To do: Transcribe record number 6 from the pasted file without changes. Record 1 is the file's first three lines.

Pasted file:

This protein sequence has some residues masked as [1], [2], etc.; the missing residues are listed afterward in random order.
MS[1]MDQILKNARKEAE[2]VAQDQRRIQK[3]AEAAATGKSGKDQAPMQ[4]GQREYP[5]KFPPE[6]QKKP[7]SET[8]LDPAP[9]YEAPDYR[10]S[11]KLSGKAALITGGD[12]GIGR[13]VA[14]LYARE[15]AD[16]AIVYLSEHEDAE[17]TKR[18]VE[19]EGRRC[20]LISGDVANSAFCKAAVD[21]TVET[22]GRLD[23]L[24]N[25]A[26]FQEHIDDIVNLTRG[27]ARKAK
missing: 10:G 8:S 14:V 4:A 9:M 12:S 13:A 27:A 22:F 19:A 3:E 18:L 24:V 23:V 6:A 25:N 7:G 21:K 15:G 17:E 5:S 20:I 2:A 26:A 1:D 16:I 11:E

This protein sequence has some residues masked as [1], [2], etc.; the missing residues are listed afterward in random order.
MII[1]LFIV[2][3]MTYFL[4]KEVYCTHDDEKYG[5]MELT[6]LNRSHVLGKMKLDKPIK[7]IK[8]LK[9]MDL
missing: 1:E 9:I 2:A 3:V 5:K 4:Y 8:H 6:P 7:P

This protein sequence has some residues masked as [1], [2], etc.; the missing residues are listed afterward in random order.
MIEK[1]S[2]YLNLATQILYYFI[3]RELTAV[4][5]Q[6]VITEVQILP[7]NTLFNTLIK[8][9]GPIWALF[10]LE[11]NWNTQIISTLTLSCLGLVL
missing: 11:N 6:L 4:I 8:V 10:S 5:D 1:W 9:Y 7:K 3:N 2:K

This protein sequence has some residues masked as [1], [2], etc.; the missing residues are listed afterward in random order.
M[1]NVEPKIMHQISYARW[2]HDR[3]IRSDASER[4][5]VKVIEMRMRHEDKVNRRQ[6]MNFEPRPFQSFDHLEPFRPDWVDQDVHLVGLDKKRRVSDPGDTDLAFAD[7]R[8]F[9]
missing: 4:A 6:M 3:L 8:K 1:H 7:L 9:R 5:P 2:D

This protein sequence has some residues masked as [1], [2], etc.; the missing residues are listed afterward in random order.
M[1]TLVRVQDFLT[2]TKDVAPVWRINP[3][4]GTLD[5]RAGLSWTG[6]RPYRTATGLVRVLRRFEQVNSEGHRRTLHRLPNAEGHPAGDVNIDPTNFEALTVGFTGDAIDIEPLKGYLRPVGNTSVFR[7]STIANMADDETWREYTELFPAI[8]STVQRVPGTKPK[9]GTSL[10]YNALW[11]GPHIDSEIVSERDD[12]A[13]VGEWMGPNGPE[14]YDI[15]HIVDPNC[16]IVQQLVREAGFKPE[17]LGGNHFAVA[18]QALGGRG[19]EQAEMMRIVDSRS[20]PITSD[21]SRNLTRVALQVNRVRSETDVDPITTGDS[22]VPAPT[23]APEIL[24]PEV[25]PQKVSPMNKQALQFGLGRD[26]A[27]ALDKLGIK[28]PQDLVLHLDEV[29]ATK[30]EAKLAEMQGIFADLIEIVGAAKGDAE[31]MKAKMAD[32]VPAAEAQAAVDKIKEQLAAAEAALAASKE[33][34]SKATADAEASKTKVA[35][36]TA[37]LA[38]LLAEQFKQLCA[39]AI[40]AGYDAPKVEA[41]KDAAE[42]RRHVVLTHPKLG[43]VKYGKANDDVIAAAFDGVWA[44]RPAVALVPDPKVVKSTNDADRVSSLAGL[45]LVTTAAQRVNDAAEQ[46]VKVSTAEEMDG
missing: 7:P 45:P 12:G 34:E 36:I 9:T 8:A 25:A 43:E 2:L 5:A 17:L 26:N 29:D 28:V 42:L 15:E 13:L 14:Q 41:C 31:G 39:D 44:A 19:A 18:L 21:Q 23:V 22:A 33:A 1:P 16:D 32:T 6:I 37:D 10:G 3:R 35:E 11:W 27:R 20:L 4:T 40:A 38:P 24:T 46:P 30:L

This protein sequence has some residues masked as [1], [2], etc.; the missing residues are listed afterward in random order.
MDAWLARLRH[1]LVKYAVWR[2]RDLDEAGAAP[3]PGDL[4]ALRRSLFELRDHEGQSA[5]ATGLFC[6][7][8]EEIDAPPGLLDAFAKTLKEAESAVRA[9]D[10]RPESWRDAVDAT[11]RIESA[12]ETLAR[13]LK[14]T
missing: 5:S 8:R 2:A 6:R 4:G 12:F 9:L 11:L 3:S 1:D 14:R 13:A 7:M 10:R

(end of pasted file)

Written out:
This protein sequence has some residues masked as [1], [2], etc.; the missing residues are listed afterward in random order.
MDAWLARLRH[1]LVKYAVWR[2]RDLDEAGAAP[3]PGDL[4]ALRRSLFELRDHEGQSA[5]ATGLFC[6][7][8]EEIDAPPGLLDAFAKTLKEAESAVRA[9]D[10]RPESWRDAVDAT[11]RIESA[12]ETLAR[13]LK[14]T
missing: 5:S 8:R 2:A 6:R 4:G 12:F 9:L 11:L 3:S 1:D 14:R 13:A 7:M 10:R